The South Korean chipmaker, second in the global DRAM market and fifth in the NAND market, has formed a consortium with Bain Capital, which has about $75 billion under management and has been engaged in aggressive investments in Japan, industrial sources said.
There had been speculations that SK hynix would seek financial backing from Japanese or foreign financial investors, as its offer price for the Toshiba unit was forecast to reach 21 trillion won ($18.4 billion).
As of late 2016, SK hynix held 4 trillion won in cash, which raised concerns about the company’s financial status as market observers pointed out the deal would be too burdensome for SK.
“The partnership with Bain Capital might have raised the possibility of SK hynix winning the bidding, because the financial capability of the new owner is the key in this deal to salvage the ailing Toshiba,” said an industrial source. “But it’s too early to say things are positive for SK hynix, as other bidders are seeking financial partners as well.”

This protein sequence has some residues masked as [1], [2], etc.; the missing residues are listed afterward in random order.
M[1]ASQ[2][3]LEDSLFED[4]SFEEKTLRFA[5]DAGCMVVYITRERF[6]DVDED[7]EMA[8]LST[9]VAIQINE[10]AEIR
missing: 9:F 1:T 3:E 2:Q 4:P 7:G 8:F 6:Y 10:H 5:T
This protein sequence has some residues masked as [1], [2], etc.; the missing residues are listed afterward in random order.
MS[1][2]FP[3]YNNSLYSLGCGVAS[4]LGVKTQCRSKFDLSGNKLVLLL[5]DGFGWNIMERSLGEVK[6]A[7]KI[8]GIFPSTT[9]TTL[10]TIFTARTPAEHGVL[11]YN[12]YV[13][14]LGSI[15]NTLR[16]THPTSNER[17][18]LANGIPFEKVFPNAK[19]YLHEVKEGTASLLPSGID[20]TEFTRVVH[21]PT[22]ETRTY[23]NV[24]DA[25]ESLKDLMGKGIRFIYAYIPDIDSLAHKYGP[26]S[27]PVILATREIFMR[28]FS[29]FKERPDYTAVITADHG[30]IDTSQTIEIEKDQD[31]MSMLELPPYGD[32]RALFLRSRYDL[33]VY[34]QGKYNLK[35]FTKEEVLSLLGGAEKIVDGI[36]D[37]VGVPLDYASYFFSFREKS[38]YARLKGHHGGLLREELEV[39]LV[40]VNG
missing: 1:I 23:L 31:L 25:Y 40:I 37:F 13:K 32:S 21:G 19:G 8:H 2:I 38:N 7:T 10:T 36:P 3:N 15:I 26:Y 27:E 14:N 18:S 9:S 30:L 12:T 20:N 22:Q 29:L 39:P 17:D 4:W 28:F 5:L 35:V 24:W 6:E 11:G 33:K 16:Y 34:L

One potential strong rival partnership could be Apple and Taiwan’s Hon Hai Precision Industry, better known as Foxconn, which has reportedly offered over 31 trillion won in their Toshiba bid.
According to foreign media, Foxconn has sought the backing of the iPhone maker to enhance its position in the bidding. Apple has not yet revealed its official stance. The Taiwanese firm has also reportedly approached Japan’s Softbank for a partnership.
Korean semiconductor-related companies are paying attention to whether the US smartphone provider will really jump into the chip market.
“If Apple gets a stake in the Toshiba flash memory division, Korean NAND providers may lose their biggest customer,” said Lee Min-hee, an analyst at Heungkuk Investment & Securities.
Western Digital, a US chipmaker and longtime partner of Toshiba, has been rumored to be the most likely candidate, but its financial capability is being questioned by Japanese government officials, according to the analyst.
“Excluding Western Digital, the most likely winner would be another US IT firm, SK hynix or Foxconn in that order,” Lee added.
According to the latest report from the Financial Times, California-based chipmaker Broadcom currently appears to be the front-runner in the race to acquire the Toshiba unit, as it has recently teamed up with some Japanese banks to secure at least $9.2 billion. Broadcom has US private equity group Silver Lake as a partner.
By Song Su-hyun (email@example.com)